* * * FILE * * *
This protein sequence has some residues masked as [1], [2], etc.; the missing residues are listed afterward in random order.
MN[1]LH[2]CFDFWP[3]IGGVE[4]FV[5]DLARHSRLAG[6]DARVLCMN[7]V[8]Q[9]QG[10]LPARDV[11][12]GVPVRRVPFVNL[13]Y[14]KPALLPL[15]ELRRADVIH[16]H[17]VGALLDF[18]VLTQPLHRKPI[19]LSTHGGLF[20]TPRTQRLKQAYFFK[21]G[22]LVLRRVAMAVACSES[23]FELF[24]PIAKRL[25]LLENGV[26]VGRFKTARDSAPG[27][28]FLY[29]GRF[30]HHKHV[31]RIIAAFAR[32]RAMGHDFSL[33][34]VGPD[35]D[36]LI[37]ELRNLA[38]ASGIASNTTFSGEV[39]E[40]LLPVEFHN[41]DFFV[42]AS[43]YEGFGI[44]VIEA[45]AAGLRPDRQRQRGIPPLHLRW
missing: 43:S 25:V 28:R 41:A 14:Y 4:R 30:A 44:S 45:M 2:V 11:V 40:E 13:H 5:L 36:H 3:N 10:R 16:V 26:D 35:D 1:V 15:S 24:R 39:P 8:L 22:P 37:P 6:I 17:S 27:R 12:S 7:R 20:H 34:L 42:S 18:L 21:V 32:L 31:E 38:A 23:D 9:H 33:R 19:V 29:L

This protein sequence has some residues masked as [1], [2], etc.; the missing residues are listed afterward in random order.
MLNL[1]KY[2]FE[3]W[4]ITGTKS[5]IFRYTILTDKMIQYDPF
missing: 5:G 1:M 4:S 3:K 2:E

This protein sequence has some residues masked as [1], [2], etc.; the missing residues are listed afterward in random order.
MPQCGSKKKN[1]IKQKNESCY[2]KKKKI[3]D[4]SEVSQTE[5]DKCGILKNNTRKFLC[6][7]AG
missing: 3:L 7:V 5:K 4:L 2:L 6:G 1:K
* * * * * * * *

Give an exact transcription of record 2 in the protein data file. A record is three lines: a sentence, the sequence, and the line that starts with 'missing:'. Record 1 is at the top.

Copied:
This protein sequence has some residues masked as [1], [2], etc.; the missing residues are listed afterward in random order.
MLNL[1]KY[2]FE[3]W[4]ITGTKS[5]IFRYTILTDKMIQYDPF
missing: 5:G 1:M 4:S 3:K 2:E